Operating systems are a critical and complex piece of software that does the heavy lifting of managing computing devices for other software. It is also one of the few kind of software that has been extensively engineered, studied, refined, debated, and even overhauled for over decades. While one might consider operating systems as a mature software already, its evolution is far from complete with exciting new ideas that keep being proposed.
This course exposes students to the operating systems as a research field and study operating systems, and more broadly computer systems in general, from a design point of view. We will examine different systems in both important historical context and recent research developments. In addition to teaching various system techniques, the objectives of the course also include helping students learn:
This course involves readings on classic and new papers. Topics include OS structure and extension techniques, virtualization, synchronization, communication, file systems, cloud systems, reliability, formal verification, security, and history and experience of systems.
Prerequisites: 601.318/418/618 (Principles of Operating Systems).
This course does not have a required textbook. However, it is useful to use an undergraduate operating systems textbook as a reference, such as the ones recommended in CS 318.
The major material of the course comes from seminal, noteworthy, or representative papers from the literature. Each lecture will have one or two assigned papers to read. You MUST read the required papers before the class, and be prepared to discuss them. In-class questions or quizzes will confirm you do the reading.
For some of the topics, we will also list recommended papers. You are encouraged, but not required, to read those. Students often find it useful to form a reading group to discuss papers together before the class period, and we encourage the practice. The reading load will be heavy. So be sure to allocate enough time for it.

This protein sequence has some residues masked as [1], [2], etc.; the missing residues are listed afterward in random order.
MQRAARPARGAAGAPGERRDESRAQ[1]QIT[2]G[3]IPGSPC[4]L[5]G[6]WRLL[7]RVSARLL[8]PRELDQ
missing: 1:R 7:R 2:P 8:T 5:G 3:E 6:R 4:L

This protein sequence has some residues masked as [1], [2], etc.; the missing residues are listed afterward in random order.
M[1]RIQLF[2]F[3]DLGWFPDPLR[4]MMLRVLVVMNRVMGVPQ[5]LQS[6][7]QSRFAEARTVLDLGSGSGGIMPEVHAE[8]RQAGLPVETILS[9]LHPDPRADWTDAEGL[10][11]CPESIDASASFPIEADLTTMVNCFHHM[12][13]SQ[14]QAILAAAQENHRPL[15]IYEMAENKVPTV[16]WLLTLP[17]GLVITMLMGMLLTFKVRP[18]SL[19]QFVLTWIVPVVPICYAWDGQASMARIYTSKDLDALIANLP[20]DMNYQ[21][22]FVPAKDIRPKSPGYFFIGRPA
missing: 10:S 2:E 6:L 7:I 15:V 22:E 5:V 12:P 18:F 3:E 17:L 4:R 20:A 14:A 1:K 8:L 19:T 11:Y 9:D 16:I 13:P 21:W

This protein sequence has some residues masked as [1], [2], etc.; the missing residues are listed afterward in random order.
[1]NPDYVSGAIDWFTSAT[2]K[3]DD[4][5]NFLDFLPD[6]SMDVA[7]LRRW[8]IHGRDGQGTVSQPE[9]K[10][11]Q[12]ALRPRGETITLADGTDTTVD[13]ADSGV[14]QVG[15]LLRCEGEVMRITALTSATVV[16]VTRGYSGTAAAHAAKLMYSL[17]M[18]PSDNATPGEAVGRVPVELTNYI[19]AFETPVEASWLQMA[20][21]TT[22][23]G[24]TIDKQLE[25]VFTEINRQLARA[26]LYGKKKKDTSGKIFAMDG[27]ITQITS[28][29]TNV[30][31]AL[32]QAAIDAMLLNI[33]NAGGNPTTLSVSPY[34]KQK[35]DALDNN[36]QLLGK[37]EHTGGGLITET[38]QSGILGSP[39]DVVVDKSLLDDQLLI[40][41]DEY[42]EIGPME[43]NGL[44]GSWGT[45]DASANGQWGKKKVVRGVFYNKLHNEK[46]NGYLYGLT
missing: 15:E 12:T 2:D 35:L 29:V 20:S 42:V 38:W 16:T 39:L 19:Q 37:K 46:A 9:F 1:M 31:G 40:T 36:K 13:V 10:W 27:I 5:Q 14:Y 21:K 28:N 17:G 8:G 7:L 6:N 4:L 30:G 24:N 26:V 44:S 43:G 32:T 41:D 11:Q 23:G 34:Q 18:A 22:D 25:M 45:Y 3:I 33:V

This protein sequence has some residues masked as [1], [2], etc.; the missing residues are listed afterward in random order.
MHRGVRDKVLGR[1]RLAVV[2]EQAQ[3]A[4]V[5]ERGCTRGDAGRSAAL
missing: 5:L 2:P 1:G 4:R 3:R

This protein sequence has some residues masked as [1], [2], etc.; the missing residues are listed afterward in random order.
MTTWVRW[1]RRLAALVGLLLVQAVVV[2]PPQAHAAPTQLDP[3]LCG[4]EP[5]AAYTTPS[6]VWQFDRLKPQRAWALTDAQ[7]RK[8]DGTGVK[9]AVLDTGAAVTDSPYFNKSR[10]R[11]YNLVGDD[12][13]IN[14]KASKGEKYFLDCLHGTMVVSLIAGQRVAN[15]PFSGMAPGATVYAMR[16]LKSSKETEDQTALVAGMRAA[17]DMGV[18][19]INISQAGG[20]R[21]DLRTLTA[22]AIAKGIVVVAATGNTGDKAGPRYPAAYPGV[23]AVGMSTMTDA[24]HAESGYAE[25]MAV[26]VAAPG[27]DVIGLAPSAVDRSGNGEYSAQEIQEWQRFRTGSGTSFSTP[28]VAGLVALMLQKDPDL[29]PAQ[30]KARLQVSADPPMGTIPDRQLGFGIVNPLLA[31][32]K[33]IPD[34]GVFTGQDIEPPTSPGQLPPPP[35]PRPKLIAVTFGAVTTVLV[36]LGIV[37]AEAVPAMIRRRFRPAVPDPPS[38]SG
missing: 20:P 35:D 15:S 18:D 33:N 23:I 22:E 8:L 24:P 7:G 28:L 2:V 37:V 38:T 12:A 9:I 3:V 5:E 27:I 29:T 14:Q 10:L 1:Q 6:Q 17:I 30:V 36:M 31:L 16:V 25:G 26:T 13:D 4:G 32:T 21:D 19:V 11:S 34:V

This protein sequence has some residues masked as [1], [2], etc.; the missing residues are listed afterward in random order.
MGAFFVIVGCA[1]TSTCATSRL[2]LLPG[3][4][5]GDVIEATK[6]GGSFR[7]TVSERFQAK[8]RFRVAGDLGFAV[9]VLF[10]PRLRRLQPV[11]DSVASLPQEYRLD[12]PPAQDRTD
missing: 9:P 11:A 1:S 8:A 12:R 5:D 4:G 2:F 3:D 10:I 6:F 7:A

You are required to submit a brief review for each lecture’s reading task. If there are two required papers, you can choose one of them to write a review. You can refer to the provided review template in writing your review. A helpful guide written by Bill Griswold on how to read and critique a research paper is linked here.
I have setup a class blog with each paper to be discussed as a blog post. Reviews and discussions will be comments posted to these posts. You need to submit your reviews as comments by 12pm of each lecture. The benefit of blog-based reviewing is that you can get different perspectives from your peers (comments will be made visible after each class). You are also welcome to submit questions that you would like to be discussed as a comment beforehand. If a paper is too confusing to understand, please write a critique to demonstrate your effort to engage, and hopefully encourage discussion from others who struggled similarly.
The structure of this course is unusual in that there are NO lectures or presentations during the class period. Instead, we will discuss research papers that we will have all read before each class period. Because of this format, class participation is vital to the success of the course. I will lead discussions by asking questions of students at random in class. Note that your answers to these questions will be part of your overall grade.
If you cannot do the reading for a particular class, please contact me. In general, I would prefer students who haven’t done the reading do not come to class. You are allowed three absences but you must consult me if there will be more. I will ask direct questions about the paper and will expect you to be able to answer.
The course syllabus and materials are heavily influenced by the UCSD CSE 221, Harvard CS 261, and UT Austin CS 380L courses. We are particularly indebted to Geoff Voelker (UCSD) for his generous sharing of his lecture notes, which he had carefully crafted and refined for more than 10 years.